After more than 25 years of chasing checkered flags, Kyle Strickler has hit the reset button and one of America’s premier modified racers is transitioning to his new role as a touring late model driver.
“To run a national tour in a super late model was my dream and my goal when I moved to North Carolina in 2006. It’s taken a long time to get here, but we finally made it,” the 37-year-old Strickler told SPEED SPORT. “I don’t know if anyone has ever won a national tour title in their rookie season, but that’s my goal regardless of which series we end up running.”
A native of Sinking Spring, Pa., Strickler was born into a racing family.
“My dad raced and he owned cars, so I grew up with it,” Strickler said. “Kenny Brightbill drove for my parents in northeast modifieds, so every weekend I was going to Grandview, Big Diamond, Penn National and Susquehanna, race tracks like that around the Pennsylvania area.
“I started racing go-karts when I was 10 and did that until I was old enough to get into the big cars. You had to be 16 to race sportsman modifieds in our area, but we talked to the track owner and they let me start at the beginning of the season when I was 15. I ran a sportsman modified at Susquehanna Speedway in 1999,” Strickler continued. “We won a couple of races and had some success doing that, and then I progressed through the modified ranks, went to the small blocks and then on to the big-block modifieds. I raced at tracks up and down the East Coast from New York to Pennsylvania and Delaware. We had a couple different rides and had some success; won some big-block races.”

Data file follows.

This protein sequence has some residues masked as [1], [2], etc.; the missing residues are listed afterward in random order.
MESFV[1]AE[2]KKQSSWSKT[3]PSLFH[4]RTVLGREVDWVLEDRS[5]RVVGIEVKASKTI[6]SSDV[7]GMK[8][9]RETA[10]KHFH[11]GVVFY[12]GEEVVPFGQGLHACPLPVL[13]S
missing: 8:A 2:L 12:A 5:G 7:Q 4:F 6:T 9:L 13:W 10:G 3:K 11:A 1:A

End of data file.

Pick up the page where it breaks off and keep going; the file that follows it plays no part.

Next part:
Strickler’s racing career, both on and off the track, became stagnate, so he decided to shake things up by moving his family to Mooresville, N.C., in January 2006.
“I figured it would be easy to move down south, get a race car ride and work in racing; do the whole deal,” Strickler recalled. “But little did I know it would be like moving to Hollywood and trying to be an actor. Everyone down here drives race cars and is involved in racing.
“I worked for a bunch of different NASCAR teams. I worked for Hype Racing with David Gilliland when he won that one Busch Series race. Then, I worked at Robby Gordon’s and Rusty Wallace’s. It took me forever to get back behind the wheel. I was running some winged outlaw karts at Millbridge Speedway, just trying to stay fresh. I was also going back home and running a northeast modified race when I could.”
Eventually, Strickler turned his first laps in an IMCA/UMP-style modified.
“I ended up getting a ride and we raced locally at Carolina Speedway and East Lincoln Speedway in 2009 and we won 10 races that year,” Strickler said. “We got lucky and I got hooked up with the guys at Harris (Auto Racing) in 2010 and that was the first new car I had down here. That year, we won something like 34 races in the Carolinas and then we started to branch out regionally and nationally.”
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